6 Breastfeeding Tips for the First Year
Nobody gets as much advice as a new mom: what to do, what not to do, and how to do it. On the cusp of their babies' first birthdays, our Mamava mamas Nikkie Kent and Annie Ode, offer their advice to making the first year as a breastfeeding/pumping mama as awesome as possible.
Ask for support.
Every mama needs a little help from their friends and fellow mamas. One of the most important advisors you can recruit onto your team early on is a lactation consultant. They can share secret-ninja tricks that will help you and your baby find the most successful breastfeeding situation(s). And many insurance companies will cover the cost. To find a lactation consultant, talk with friends who’ve recently had babies; ask your birth educator, doctor, doula, or prenatal yoga instructor for a recommendation. Or consider a mobile app-based lactation support service like Pacify.
Borrow gear when you can.
Ask other mamas about the must-have gear they recommend for the first year, and you’ll likely get a lot of different lists. What works for one mom and one baby might be a big fail for another. Before going all in with significant investments (like that suped-up swing), or buying in bulk (like dozens of 8-ounce bottles your baby may never use), consider borrowing from friends and family so you can see what works for you and for your baby. And remember that second-hand stores, and local gear-swapping groups on Facebook, often have major scores on baby gear.
Always have a backup plan.
Keeping a manual hand-pump in your bag can be a life-saver in an emergency—and never leave home without a big scarf or poncho. From pumping cover to leakage hider the poncho is the ultimate breastfeeding mama accessory. (Read more for one traveling mama’s top tips.)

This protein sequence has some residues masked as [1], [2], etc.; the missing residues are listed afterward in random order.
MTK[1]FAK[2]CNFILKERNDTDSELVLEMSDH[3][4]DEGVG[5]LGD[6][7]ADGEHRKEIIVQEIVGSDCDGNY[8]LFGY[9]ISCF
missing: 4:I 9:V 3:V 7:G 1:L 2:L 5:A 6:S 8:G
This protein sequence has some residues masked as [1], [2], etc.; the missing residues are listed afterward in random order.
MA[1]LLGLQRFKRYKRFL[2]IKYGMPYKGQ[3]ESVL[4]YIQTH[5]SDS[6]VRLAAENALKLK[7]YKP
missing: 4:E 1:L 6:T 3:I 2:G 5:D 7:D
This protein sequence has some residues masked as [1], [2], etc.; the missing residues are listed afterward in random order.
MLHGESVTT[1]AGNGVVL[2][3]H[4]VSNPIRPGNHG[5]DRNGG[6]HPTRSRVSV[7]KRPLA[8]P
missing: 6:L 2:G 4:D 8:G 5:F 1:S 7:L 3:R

Travel well… prepared.
Know the what the TSA guidelines says about traveling with breastmilk and breast pumps. (Annie swears by 3-ounce milk freezer bags so you can sail right through without having to check any of your milk.) Always travel with the printed TSA guidelines to avoid issues if a TSA agent isn't fully informed about them. And know where you can sneak away to pump or nurse a distractible baby when you need to. (Psst! Mamava's mobile app can help with that.)
Build your work village.
Your family and friends will support you in this intense first year, but if you also work outside the home, identify your people there as well. Before you go on maternity leave, plan to talk with your manager, your colleagues and human resources about what you will need at work when you return., (These resources may help inform your conversations.) A dedicated pumping space at work is key to being able to breastfeed for the first year and beyond—but just as important is a workplace culture that understands and respects the time and logistics involved with pumping.
You do you.
No mom is the same. No baby is the same. So try on others’ advice and see what feels right for you: keep what works, leave the rest. Share your best tips—without attachment—and share your struggles, too. We can all learn from each other, no matter how similar, or different, our paths may be.